It’s a sad reflection of the modern sports world that people make such assumptions of athletes and it’s an issue that Kedzie is more than willing to confront.
“There have been rumors for a while, or I’ve heard accusations about me being involved with anabolic steroids because I am muscular,” said Jules. “But honestly, I’ve never touched steroids before and wouldn’t know where to get them.”
Kedzie added, “I’ve never been involved with steroids and never intend to. I do kind of resent that people would take the amount of hard work I’ve put into my physique and accuse me of achieving it through steroids. But as it’s been said before, ‘It’s not my business what people think while I’m fighting, I’m just there to fight.'”
Julie is adamant she is a clean, natural athlete and is even willing to be subjected to testing at EliteXC if the Mississippi State Athletic Commission sees fit to do so.
“Test me for whatever, that’s fine,” commented Kedzie. “I don’t know what goes on in the heads of people that use steroids, I’m not them, but as far as I’m concerned, it’s not in the cards for me whatsoever. I mean, what can I say? I just have broad shoulders and creepy man-arms. [Laughs]”
Another aspect of Jules that stands out, aside from her physical prowess, is the seeming dichotomy of how one of the fiercest fighters in MMA is at heart a peace-loving, Indiana University graduate with a degree in Literature
“I come from a family of basically scientists,” explained Kedzie. “My mother has a PHD in Neurobiology, my father is a quality control engineer, and my sister is getting a double-PHD in Biology and Anthropology. So I guess you could say I’m kind of the dumb one. [Laughs] I’m the one that says in her senior year of college, ‘You know what? I’m going to be a pro fighter.'”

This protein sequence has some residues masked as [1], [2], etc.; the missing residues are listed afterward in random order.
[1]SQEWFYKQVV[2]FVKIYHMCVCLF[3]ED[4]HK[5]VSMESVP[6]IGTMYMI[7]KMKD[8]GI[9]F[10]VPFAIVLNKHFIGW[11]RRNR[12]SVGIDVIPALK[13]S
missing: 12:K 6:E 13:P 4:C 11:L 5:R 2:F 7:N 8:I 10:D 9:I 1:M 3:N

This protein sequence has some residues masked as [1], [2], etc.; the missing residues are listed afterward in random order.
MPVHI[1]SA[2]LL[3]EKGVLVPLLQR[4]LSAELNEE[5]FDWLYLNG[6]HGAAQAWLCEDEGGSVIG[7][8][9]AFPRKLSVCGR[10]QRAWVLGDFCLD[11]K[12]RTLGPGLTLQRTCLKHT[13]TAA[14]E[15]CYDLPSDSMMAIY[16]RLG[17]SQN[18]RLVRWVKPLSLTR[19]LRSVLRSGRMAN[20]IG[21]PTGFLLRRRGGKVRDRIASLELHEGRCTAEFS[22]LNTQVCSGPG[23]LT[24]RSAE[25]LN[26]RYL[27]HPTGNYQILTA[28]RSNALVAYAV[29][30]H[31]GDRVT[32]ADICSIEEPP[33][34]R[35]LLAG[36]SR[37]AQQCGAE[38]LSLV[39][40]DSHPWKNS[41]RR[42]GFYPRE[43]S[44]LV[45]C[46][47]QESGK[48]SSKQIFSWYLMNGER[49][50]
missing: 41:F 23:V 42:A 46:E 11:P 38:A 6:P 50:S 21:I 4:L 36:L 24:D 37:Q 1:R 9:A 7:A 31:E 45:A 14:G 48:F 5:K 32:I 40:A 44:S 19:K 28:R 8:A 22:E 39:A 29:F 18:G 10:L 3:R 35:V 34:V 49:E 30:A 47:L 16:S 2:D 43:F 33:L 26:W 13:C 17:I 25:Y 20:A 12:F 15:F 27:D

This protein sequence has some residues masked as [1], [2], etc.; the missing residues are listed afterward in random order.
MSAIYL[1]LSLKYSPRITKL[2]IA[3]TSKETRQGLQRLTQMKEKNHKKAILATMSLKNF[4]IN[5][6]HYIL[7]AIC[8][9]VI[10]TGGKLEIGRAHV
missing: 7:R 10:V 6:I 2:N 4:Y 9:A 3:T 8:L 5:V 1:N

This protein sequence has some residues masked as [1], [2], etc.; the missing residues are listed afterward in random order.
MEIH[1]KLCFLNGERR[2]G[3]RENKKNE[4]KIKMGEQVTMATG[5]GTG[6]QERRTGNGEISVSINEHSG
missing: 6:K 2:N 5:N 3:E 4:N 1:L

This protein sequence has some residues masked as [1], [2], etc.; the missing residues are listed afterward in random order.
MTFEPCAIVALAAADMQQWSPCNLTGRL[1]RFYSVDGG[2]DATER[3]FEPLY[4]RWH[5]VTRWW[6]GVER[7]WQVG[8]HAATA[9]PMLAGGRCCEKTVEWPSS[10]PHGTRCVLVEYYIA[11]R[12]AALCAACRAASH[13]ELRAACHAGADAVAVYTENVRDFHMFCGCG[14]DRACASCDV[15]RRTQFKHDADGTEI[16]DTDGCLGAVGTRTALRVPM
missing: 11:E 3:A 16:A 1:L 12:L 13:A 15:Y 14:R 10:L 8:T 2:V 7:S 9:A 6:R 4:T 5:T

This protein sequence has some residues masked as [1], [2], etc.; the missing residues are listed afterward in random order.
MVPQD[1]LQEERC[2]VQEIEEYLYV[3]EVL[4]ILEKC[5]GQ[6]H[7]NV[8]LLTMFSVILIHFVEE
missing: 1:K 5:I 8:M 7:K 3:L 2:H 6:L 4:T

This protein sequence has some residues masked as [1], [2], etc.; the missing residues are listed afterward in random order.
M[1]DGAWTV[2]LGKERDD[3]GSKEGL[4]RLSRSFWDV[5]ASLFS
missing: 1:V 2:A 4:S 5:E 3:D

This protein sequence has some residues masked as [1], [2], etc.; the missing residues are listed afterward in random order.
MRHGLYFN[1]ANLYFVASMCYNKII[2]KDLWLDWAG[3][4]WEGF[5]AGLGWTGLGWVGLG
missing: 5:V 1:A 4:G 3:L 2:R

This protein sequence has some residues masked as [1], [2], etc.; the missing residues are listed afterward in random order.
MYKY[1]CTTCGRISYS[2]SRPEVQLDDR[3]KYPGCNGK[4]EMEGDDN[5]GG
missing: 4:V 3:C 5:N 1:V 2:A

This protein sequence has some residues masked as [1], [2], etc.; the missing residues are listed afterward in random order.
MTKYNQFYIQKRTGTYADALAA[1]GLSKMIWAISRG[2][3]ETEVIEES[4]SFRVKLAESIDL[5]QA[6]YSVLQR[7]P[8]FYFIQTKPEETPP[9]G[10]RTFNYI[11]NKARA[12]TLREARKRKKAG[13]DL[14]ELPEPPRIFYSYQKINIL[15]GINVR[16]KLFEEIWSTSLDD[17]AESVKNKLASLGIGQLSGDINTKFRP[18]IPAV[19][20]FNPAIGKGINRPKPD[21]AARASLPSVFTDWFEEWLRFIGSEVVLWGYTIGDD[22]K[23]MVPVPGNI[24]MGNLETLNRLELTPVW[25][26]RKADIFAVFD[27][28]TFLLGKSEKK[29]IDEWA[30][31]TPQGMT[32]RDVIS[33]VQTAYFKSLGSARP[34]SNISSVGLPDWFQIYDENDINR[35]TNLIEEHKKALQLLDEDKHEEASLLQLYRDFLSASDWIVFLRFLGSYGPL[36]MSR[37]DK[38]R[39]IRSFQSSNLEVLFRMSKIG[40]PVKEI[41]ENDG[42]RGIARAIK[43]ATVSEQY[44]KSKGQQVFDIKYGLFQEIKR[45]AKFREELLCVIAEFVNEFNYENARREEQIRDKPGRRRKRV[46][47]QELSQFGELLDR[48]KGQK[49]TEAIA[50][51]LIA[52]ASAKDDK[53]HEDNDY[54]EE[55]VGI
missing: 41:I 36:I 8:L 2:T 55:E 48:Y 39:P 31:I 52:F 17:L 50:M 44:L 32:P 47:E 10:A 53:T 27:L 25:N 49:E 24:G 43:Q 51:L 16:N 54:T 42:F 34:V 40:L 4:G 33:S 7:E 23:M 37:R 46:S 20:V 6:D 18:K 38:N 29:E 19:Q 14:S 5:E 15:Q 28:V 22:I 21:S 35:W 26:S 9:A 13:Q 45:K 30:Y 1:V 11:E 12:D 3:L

Jules continued, “But do I love literature that’s a side of me that’s different from me being a fighter. Honestly, if I could do anything other than be a fighter, it’d probably be in the Peace Corps. I’d like to work to better people’s lives. I’m very into people diverting their energies towards something bigger than themselves. I’m not generally religious or anything like that, but I think we have a responsibility to help each other make the world better.”
Indeed Julie Kedzie is one of the more unique individuals in MMA, both inside and outside of the ring.
So when EliteXC makes its debut on Friday, February 10th from the DeSoto Civic Center in Southaven, Mississippi, Julie has an opportunity to make history with her opponent Gina Carano, and she urges everyone check out the show and her fight, as it might just change your mind about women in combat sports.
“A big thank you to my team, James Klingerman and the Indiana Brazilian Jiu-Jitsu Academy, because without them I wouldn’t be here,” said Kedzie. “I would also like to thank: my manager Debi Purcell and her company, Jeff Osborn and Hook N Shoot for helping put my name out there, and my former manager Chad Wagoner, he did a really great job until we parted ways.”
“If anybody’s in the area, please come check us out and give women fighters a chance. Obviously since its Showtime all the other fights are going to be great, but give us a chance and see what we bring to this. I think if anybody takes the time to watch a female MMA fight they will walk away pretty excited about it and understand that we are the real deal. I’m looking forward to making history and showing what woman fighters are all about,” concluded Jules.